Persistent Trade Effects of Large Exchage Rate Shocks
AbstractThis paper presents a theoretical basis fcr the srgunent that large exchange rate shocks - such as the rise of the dollar from 1980 to 1985 - may shift historical relationships between exchange rates and trade flows. We begin with partial models in which large exchange rate fluctuations lead to entry or exit decisions that are not reversed when the currency returns to its previous level. When we develop a simple model of the feedback from "hysteresis" in trade to the exchange rate itself. Here we see that a large capital inflow, which leads to an initial appreciation, can result in a persistent reduction in the exchange rate consistent with trade balance.
Download InfoIf you experience problems downloading a file, check if you have the proper application to view it first. In case of further problems read the IDEAS help page. Note that these files are not on the IDEAS site. Please be patient as the files may be large.
Bibliographic InfoPaper provided by National Bureau of Economic Research, Inc in its series NBER Working Papers with number 2017.
Date of creation: Aug 1986
Date of revision:
Note: ITI IFM
Contact details of provider:
Postal: National Bureau of Economic Research, 1050 Massachusetts Avenue Cambridge, MA 02138, U.S.A.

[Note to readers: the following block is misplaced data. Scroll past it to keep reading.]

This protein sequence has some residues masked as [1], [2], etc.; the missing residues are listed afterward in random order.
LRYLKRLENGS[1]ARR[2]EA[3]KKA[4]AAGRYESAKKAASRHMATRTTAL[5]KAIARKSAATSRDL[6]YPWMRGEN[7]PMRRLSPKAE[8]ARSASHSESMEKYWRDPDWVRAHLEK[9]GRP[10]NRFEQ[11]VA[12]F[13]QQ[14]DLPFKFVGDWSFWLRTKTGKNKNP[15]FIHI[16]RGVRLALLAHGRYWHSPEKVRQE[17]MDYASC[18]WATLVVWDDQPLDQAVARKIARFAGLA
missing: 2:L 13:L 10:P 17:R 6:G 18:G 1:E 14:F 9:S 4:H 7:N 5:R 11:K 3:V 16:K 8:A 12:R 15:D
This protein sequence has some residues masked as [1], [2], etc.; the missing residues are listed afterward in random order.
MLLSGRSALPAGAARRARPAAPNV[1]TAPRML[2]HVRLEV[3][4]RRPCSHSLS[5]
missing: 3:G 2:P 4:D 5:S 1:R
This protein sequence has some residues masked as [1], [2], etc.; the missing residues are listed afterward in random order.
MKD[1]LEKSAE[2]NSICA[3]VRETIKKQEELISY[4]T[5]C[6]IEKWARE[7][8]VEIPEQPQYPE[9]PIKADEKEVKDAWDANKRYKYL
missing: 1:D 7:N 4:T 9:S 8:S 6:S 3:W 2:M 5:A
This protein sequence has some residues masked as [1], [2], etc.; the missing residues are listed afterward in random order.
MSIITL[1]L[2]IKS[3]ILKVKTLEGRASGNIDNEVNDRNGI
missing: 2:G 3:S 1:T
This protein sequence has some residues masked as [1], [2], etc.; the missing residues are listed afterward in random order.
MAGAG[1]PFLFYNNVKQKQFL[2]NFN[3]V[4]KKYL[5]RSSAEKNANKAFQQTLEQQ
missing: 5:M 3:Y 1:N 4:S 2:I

Web page: http://www.nber.org
More information through EDIRC
Other versions of this item:
- Baldwin, Richard & Krugman, Paul, 1989. "Persistent Trade Effects of Large Exchange Rate Shocks," The Quarterly Journal of Economics, MIT Press, vol. 104(4), pages 635-54, November.
Please report citation or reference errors to , or , if you are the registered author of the cited work, log in to your RePEc Author Service profile, click on "citations" and make appropriate adjustments.:
- Baldwin, Richard, 1990. "Hysteresis in Trade," Empirical Economics, Springer, vol. 15(2), pages 127-42.
Blog mentionsAs found by EconAcademics.org, the blog aggregator for Economics research:CitEc Project, subscribe to its RSS feed for this item.
This item has more than 25 citations. To prevent cluttering this page, these citations are listed on a separate page. reading list or among the top items on IDEAS.Access and download statisticsgeneral information about how to correct material in RePEc.
For technical questions regarding this item, or to correct its authors, title, abstract, bibliographic or download information, contact: ().
If references are entirely missing, you can add them using this form.